May 2015

Congress Looks To Expand 529 College Savings Plans

Tuesday, May 19, 2015

Last month the Senate Finance Committee unanimously approved S.335, To amend the Internal Revenue Code of 1986 to improve 529 plans, following the House Ways and Means committee which approved, H.R. 529, an identical measure in February.

What are 529 College Savings Plans

529 College Savings Plans were created in 1996 by the “Small Business Job Protection Act” and the plans further evolved in 2001, when then President Bush signed into law “The Tax Relief Act of 2001,” turning 529 plans from tax-deferred plans into tax-free college savings plans through 2010. In 2006, “The Pension Protection Act,” includes a provision making permanent the tax-free status of 529 plans. In 2013, 529 plan assets reached $204.5 billion, illustrating the importance and use of these tax-free plans as a way to help parents save for college.

529 plans can be used for both traditional four-year institutions, but also trade and vocational school, additionally; the plans have no time limit on usage and therefore, can be used at any time the beneficiary decides to explore higher education.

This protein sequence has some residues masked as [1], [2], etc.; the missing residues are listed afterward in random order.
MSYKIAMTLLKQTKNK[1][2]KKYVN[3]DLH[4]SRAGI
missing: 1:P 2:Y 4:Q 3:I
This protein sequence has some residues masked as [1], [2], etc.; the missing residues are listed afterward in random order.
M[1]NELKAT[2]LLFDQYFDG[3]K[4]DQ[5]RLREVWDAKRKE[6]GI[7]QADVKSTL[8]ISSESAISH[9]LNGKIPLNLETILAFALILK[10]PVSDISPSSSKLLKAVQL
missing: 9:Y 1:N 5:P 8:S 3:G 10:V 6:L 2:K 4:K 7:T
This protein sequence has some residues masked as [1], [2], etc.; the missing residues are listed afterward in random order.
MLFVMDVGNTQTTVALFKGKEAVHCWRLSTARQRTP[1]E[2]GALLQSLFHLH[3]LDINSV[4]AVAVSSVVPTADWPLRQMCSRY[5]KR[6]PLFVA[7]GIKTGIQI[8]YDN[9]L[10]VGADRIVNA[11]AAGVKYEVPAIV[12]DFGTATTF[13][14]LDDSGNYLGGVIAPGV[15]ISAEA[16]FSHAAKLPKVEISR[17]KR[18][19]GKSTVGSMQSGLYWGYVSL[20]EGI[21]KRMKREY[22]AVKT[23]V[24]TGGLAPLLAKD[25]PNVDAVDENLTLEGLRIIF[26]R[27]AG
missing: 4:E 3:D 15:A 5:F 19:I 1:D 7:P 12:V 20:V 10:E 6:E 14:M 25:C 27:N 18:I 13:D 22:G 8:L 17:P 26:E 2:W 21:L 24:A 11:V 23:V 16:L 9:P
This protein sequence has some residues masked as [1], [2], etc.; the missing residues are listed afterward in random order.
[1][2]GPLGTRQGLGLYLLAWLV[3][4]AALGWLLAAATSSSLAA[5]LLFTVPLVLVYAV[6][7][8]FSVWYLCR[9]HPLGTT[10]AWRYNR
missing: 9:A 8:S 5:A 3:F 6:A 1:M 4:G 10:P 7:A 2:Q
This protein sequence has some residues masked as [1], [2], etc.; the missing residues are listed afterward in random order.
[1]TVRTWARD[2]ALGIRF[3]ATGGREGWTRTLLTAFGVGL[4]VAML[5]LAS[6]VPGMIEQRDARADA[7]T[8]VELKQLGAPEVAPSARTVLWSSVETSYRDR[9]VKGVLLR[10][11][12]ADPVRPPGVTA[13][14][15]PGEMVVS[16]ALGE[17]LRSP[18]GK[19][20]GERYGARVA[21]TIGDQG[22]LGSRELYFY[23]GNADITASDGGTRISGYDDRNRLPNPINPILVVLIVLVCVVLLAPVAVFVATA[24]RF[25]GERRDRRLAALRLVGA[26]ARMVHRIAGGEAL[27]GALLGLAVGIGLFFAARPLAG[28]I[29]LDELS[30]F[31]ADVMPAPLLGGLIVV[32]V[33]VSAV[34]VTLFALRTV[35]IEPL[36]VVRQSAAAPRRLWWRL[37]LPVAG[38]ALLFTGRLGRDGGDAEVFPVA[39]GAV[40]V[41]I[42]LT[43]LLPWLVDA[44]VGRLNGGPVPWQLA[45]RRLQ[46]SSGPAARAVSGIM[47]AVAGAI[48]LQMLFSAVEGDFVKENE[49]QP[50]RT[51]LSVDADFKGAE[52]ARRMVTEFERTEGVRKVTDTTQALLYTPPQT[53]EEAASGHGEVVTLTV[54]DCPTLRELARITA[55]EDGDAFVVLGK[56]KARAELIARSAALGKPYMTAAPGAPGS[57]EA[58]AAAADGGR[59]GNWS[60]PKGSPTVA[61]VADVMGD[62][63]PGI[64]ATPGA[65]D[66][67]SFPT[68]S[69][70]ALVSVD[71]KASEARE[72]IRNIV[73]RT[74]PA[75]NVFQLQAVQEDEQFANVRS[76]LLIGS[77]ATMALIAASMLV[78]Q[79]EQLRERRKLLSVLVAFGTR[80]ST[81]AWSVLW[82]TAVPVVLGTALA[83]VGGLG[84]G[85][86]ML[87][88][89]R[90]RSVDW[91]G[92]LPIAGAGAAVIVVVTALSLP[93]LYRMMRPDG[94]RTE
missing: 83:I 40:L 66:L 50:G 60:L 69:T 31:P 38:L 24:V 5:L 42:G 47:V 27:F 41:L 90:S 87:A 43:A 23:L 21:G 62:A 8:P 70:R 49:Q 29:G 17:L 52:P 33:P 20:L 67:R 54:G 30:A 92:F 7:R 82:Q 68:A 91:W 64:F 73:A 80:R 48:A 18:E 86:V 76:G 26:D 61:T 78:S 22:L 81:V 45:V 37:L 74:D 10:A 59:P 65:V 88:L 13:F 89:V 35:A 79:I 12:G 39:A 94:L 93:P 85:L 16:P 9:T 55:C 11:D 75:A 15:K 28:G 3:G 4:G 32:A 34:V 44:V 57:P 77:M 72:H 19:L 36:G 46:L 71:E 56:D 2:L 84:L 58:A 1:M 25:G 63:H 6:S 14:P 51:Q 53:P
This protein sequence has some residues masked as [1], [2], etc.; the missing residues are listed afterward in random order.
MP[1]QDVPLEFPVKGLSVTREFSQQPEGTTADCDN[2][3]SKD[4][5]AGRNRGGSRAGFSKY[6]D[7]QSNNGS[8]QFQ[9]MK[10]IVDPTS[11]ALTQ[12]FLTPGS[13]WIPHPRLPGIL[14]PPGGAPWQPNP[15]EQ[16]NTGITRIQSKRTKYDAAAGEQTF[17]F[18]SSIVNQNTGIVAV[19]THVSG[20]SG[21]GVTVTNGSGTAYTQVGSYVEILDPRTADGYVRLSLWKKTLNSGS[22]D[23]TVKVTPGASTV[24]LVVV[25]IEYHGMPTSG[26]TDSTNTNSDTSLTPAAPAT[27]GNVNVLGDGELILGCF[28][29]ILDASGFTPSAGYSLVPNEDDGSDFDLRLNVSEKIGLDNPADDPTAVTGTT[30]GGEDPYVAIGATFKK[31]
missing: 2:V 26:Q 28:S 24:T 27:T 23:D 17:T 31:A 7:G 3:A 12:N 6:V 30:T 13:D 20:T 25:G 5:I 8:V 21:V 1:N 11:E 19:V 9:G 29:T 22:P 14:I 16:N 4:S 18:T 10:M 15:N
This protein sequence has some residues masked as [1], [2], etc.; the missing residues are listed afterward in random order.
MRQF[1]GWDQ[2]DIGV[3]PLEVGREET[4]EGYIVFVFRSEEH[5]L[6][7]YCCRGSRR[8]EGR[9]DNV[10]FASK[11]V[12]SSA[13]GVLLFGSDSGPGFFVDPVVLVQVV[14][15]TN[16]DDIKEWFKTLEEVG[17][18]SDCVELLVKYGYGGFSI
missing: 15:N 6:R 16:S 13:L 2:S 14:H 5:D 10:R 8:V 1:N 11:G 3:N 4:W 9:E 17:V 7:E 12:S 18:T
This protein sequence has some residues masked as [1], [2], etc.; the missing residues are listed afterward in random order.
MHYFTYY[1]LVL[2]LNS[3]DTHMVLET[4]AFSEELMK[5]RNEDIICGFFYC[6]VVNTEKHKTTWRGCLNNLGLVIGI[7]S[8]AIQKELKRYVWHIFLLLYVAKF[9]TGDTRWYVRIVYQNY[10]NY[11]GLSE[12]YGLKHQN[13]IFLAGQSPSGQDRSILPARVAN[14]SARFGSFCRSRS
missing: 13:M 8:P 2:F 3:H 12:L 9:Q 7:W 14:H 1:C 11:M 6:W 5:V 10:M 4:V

Current Legislation

The legislation would allow money from 529 college savings plans to be used to purchase a computer for the use by the student. Previously, the student could only use 529 money to purchase a computer if it was required by the college the student attends. Additionally, the legislation would allow a student to redeposit funds into the 529 account if they withdraw from college within 60 days and avoid a penalty and simplifies tax rules for distribution from multiple accounts.

The proposed changes to the 529 plans followed the President announcing that he was considering included in his FY 16 budget proposal the elimination of the tax-free treatment of 529 plans and taxing the plans earnings. Many argue that 529 plans are a key tool for middle-class families to save for college.

With strong bipartisan, bicameral support, there is significant confidence that this bill will reach the President’s desk for signature.

Katie Vlietstra is NASE’s Vice President for Government Relations and Public Affairs.


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